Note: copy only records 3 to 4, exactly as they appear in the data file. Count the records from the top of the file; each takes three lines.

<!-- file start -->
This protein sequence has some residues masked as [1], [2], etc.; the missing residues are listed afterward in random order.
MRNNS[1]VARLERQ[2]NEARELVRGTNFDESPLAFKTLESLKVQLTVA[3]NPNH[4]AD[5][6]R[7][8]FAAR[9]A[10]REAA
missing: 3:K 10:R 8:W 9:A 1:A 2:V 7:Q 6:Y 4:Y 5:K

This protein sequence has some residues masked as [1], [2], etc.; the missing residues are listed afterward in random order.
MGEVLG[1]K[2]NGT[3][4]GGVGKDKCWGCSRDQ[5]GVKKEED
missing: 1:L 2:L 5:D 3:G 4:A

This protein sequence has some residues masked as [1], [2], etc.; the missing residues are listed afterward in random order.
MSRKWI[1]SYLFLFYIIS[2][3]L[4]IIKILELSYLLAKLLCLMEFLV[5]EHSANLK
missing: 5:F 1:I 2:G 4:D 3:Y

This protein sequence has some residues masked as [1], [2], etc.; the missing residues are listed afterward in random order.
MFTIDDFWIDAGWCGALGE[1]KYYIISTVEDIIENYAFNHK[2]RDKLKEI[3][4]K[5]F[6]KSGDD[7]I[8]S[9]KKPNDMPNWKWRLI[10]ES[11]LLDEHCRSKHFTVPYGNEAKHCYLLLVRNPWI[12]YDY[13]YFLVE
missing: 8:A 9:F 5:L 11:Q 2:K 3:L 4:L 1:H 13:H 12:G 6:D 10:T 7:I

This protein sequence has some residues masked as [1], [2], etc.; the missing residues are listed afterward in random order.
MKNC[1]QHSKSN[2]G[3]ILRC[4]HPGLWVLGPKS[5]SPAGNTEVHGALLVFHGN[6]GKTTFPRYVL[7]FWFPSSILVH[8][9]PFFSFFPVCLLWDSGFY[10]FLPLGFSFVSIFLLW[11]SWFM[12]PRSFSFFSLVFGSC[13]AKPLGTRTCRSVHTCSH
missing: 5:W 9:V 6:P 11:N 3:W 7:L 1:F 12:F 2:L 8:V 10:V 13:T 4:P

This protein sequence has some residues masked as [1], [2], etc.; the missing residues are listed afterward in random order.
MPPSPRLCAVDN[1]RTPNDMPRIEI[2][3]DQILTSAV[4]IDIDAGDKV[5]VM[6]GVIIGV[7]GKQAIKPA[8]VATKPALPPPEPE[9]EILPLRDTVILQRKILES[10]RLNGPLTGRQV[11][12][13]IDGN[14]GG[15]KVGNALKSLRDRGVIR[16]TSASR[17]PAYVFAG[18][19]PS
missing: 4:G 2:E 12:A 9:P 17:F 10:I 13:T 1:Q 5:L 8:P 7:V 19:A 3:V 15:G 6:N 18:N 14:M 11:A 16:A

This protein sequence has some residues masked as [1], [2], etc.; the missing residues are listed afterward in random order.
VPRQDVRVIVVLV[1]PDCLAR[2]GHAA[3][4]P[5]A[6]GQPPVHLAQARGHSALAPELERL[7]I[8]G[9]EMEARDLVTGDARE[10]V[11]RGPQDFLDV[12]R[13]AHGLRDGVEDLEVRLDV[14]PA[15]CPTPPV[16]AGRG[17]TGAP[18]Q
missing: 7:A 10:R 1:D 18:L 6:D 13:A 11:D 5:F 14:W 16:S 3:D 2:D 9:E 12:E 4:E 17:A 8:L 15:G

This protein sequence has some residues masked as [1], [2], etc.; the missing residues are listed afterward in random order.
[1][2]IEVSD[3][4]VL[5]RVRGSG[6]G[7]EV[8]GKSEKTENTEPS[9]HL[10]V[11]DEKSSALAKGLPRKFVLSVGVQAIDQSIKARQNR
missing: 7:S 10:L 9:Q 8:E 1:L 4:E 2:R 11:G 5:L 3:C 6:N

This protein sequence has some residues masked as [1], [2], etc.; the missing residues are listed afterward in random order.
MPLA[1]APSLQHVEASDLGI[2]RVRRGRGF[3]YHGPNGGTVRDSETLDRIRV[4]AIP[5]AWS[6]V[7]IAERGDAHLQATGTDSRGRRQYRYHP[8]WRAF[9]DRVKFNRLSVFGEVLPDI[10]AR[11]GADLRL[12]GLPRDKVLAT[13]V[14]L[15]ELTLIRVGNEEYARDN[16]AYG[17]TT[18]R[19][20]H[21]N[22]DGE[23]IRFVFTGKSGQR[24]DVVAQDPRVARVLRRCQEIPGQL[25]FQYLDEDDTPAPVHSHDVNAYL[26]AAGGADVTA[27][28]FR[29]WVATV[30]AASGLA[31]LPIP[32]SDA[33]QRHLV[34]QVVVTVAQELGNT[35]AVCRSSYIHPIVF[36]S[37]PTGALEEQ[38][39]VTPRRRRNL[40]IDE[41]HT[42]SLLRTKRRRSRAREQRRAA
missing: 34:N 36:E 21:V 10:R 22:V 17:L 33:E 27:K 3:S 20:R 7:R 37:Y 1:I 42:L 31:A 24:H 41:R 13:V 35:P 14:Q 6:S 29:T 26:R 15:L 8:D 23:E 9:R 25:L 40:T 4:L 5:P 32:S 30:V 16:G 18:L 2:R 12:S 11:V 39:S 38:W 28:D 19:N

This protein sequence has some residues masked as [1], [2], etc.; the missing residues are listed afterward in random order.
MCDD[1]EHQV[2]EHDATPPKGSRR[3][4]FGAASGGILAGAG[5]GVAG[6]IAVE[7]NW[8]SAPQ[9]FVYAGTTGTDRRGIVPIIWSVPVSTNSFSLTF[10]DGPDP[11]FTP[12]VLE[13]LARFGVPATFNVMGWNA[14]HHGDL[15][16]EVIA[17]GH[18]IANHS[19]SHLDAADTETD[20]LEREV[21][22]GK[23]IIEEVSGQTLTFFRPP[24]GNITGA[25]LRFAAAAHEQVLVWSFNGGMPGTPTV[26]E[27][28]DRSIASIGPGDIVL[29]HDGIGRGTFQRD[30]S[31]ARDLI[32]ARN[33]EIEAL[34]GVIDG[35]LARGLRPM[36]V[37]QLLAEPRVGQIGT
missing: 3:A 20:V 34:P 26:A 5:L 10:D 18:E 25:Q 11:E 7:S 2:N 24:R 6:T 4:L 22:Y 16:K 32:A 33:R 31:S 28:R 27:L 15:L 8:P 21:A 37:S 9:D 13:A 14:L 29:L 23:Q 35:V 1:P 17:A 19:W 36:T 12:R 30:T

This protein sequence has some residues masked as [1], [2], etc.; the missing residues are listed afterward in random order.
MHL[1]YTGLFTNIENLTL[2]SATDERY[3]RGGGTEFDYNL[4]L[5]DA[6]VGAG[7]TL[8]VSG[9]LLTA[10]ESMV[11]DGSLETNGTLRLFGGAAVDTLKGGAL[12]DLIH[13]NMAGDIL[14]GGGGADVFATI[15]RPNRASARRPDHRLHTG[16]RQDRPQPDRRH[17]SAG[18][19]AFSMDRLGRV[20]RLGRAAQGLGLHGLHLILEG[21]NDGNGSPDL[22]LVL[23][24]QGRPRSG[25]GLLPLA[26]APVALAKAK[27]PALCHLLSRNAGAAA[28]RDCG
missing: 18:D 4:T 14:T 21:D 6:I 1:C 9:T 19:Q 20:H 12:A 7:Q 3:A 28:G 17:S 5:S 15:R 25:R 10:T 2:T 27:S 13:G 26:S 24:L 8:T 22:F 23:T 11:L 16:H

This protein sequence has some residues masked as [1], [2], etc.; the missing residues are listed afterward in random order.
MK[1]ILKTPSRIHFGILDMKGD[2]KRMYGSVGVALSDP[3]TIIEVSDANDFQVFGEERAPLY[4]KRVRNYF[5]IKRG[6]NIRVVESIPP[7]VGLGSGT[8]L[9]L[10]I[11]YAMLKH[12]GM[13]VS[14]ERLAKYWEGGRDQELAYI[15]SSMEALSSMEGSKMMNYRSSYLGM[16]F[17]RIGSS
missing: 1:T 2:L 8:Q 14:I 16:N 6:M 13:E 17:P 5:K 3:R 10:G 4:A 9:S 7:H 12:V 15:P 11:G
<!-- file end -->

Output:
This protein sequence has some residues masked as [1], [2], etc.; the missing residues are listed afterward in random order.
MSRKWI[1]SYLFLFYIIS[2][3]L[4]IIKILELSYLLAKLLCLMEFLV[5]EHSANLK
missing: 5:F 1:I 2:G 4:D 3:Y

This protein sequence has some residues masked as [1], [2], etc.; the missing residues are listed afterward in random order.
MFTIDDFWIDAGWCGALGE[1]KYYIISTVEDIIENYAFNHK[2]RDKLKEI[3][4]K[5]F[6]KSGDD[7]I[8]S[9]KKPNDMPNWKWRLI[10]ES[11]LLDEHCRSKHFTVPYGNEAKHCYLLLVRNPWI[12]YDY[13]YFLVE
missing: 8:A 9:F 5:L 11:Q 2:K 3:L 4:L 1:H 13:H 12:G 6:D 10:T 7:I